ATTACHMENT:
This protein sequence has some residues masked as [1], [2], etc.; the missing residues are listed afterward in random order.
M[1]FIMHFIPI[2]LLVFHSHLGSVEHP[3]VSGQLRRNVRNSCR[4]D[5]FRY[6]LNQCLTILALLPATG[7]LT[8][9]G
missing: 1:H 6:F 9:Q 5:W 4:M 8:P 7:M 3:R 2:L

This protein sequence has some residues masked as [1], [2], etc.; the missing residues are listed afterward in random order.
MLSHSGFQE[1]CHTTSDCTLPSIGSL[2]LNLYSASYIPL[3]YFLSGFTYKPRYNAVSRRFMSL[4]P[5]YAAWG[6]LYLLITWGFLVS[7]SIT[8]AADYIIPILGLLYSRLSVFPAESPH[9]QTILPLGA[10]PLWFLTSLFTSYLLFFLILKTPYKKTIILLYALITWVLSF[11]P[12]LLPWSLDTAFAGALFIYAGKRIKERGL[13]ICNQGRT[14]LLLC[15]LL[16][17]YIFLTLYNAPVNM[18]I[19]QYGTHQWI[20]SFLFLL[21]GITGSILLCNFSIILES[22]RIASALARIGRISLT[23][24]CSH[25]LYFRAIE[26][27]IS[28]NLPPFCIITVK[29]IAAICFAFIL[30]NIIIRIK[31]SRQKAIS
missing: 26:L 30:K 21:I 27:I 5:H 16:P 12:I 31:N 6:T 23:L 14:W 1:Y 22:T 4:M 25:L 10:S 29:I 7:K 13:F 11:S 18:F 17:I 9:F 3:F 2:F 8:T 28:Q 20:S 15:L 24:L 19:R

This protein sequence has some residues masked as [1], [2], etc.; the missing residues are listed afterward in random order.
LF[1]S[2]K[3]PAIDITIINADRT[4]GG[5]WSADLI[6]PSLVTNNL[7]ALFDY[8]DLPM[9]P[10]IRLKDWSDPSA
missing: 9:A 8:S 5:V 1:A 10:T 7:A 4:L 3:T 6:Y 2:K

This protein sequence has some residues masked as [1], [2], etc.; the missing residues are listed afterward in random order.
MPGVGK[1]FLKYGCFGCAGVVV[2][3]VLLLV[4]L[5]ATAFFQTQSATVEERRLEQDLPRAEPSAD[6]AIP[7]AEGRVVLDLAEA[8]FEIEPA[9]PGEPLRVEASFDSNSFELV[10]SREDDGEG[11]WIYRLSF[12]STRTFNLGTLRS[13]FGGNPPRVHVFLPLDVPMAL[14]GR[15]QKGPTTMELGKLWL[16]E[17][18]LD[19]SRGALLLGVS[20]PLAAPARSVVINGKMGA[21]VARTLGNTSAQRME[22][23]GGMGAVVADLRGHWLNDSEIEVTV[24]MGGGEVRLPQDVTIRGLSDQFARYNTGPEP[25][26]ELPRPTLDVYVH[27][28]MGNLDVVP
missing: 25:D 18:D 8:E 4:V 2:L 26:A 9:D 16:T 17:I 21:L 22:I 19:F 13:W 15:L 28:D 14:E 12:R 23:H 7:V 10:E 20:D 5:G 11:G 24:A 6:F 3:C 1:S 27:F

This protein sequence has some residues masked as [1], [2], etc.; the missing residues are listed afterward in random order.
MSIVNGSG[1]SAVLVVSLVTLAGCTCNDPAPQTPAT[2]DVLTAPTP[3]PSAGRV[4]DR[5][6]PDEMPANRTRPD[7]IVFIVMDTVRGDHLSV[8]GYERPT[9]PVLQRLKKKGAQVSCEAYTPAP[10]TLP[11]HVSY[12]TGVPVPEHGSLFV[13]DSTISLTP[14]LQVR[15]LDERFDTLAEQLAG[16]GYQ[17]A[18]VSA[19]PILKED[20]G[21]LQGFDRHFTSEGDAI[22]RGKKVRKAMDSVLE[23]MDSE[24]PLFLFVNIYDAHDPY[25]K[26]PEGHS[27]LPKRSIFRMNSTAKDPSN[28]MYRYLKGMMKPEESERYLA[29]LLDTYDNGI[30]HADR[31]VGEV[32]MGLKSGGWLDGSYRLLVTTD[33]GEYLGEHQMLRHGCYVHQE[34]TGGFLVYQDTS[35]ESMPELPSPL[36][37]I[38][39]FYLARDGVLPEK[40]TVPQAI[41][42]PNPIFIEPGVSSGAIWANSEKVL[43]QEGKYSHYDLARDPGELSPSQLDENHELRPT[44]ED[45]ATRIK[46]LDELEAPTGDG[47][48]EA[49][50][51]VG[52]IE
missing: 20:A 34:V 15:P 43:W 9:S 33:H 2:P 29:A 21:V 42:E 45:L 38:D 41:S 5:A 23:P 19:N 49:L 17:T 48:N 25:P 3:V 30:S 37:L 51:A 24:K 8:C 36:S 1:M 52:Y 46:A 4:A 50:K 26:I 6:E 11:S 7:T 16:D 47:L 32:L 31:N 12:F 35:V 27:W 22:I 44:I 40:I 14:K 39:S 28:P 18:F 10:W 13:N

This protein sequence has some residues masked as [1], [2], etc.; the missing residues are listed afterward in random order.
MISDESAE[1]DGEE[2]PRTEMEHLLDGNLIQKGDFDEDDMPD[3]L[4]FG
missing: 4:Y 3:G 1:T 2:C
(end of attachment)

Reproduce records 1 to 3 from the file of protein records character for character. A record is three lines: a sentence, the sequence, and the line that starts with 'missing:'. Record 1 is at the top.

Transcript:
This protein sequence has some residues masked as [1], [2], etc.; the missing residues are listed afterward in random order.
M[1]FIMHFIPI[2]LLVFHSHLGSVEHP[3]VSGQLRRNVRNSCR[4]D[5]FRY[6]LNQCLTILALLPATG[7]LT[8][9]G
missing: 1:H 6:F 9:Q 5:W 4:M 8:P 7:M 3:R 2:L

This protein sequence has some residues masked as [1], [2], etc.; the missing residues are listed afterward in random order.
MLSHSGFQE[1]CHTTSDCTLPSIGSL[2]LNLYSASYIPL[3]YFLSGFTYKPRYNAVSRRFMSL[4]P[5]YAAWG[6]LYLLITWGFLVS[7]SIT[8]AADYIIPILGLLYSRLSVFPAESPH[9]QTILPLGA[10]PLWFLTSLFTSYLLFFLILKTPYKKTIILLYALITWVLSF[11]P[12]LLPWSLDTAFAGALFIYAGKRIKERGL[13]ICNQGRT[14]LLLC[15]LL[16][17]YIFLTLYNAPVNM[18]I[19]QYGTHQWI[20]SFLFLL[21]GITGSILLCNFSIILES[22]RIASALARIGRISLT[23][24]CSH[25]LYFRAIE[26][27]IS[28]NLPPFCIITVK[29]IAAICFAFIL[30]NIIIRIK[31]SRQKAIS
missing: 26:L 30:K 21:I 27:I 5:H 16:P 12:I 31:N 6:T 23:L 14:W 1:Y 22:T 4:M 25:L 10:S 29:I 7:K 13:F 11:S 18:F 17:I 9:F 3:F 2:F 8:T 28:Q 20:S 15:L 24:L 19:R

This protein sequence has some residues masked as [1], [2], etc.; the missing residues are listed afterward in random order.
LF[1]S[2]K[3]PAIDITIINADRT[4]GG[5]WSADLI[6]PSLVTNNL[7]ALFDY[8]DLPM[9]P[10]IRLKDWSDPSA
missing: 9:A 8:S 5:V 1:A 10:T 7:A 4:L 3:T 6:Y 2:K